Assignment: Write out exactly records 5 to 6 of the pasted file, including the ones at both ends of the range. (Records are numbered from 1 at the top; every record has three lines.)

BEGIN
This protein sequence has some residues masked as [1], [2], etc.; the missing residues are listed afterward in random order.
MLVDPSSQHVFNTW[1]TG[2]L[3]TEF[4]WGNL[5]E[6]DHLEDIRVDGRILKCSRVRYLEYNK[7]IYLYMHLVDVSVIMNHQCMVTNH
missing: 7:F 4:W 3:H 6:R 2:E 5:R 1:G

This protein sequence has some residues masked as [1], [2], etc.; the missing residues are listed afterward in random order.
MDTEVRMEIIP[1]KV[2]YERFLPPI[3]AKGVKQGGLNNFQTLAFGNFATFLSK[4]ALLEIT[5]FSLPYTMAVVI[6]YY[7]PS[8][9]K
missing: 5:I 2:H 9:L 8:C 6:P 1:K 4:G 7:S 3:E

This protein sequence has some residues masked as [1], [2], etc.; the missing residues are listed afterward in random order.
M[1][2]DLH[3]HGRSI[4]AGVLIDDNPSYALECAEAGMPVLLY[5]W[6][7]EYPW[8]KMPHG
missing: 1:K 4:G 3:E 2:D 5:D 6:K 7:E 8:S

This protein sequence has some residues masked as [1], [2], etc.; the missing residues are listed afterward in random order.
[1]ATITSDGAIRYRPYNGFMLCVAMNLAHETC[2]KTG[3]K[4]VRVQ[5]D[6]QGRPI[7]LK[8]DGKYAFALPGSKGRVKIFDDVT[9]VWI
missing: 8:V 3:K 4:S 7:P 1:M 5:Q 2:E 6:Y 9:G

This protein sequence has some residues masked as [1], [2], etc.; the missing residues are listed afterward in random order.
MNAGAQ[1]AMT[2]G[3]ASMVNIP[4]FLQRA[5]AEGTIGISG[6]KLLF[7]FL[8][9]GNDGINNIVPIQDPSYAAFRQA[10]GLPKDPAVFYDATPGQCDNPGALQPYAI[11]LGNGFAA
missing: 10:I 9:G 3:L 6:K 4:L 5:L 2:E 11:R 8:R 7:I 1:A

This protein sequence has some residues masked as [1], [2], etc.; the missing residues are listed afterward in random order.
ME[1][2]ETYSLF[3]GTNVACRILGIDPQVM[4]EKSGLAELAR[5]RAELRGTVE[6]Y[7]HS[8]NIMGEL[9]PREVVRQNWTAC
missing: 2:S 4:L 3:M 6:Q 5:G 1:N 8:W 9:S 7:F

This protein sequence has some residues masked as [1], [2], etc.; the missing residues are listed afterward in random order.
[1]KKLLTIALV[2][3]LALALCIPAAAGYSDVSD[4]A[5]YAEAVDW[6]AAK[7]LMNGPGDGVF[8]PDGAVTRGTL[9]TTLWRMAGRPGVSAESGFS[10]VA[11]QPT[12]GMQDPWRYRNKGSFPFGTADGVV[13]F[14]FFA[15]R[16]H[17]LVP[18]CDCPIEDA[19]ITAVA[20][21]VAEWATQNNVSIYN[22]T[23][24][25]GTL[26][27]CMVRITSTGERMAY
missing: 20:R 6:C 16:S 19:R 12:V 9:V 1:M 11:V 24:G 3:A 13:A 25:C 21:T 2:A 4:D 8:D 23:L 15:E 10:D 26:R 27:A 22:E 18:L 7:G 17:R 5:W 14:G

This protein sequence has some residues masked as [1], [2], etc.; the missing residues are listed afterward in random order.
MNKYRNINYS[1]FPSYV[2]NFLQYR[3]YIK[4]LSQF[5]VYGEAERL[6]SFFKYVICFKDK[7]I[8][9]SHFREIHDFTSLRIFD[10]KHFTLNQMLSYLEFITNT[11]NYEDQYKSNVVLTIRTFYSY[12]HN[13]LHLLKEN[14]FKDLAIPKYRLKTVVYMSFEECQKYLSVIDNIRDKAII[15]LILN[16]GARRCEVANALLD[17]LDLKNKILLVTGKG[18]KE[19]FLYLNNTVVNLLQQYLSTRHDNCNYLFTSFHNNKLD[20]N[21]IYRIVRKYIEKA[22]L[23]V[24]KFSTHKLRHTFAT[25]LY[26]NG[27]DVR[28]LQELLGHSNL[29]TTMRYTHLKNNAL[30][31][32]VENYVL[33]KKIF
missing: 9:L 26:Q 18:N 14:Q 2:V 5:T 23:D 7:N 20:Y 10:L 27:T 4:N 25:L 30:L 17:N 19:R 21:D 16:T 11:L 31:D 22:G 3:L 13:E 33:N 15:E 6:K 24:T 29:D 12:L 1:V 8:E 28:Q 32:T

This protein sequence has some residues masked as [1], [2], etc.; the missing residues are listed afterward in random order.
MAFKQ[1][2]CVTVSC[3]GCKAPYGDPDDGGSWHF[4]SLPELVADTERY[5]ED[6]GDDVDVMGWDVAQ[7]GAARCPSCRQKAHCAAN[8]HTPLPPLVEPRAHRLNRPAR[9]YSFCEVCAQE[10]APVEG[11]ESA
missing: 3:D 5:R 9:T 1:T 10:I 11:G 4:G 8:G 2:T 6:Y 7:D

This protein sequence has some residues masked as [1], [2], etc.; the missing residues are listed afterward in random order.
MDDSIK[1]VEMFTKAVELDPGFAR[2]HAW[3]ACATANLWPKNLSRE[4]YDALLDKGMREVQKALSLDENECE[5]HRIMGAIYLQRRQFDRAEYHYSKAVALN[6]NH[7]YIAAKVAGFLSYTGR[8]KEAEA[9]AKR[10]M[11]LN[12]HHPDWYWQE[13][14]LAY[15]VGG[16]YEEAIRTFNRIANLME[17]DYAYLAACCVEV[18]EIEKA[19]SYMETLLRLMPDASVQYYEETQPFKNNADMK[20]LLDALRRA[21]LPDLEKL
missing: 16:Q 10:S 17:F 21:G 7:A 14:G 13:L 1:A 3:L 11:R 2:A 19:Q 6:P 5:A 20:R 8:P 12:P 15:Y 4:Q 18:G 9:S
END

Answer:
This protein sequence has some residues masked as [1], [2], etc.; the missing residues are listed afterward in random order.
MNAGAQ[1]AMT[2]G[3]ASMVNIP[4]FLQRA[5]AEGTIGISG[6]KLLF[7]FL[8][9]GNDGINNIVPIQDPSYAAFRQA[10]GLPKDPAVFYDATPGQCDNPGALQPYAI[11]LGNGFAA
missing: 10:I 9:G 3:L 6:K 4:L 5:L 2:E 11:R 8:R 7:I 1:A

This protein sequence has some residues masked as [1], [2], etc.; the missing residues are listed afterward in random order.
ME[1][2]ETYSLF[3]GTNVACRILGIDPQVM[4]EKSGLAELAR[5]RAELRGTVE[6]Y[7]HS[8]NIMGEL[9]PREVVRQNWTAC
missing: 2:S 4:L 3:M 6:Q 5:G 1:N 8:W 9:S 7:F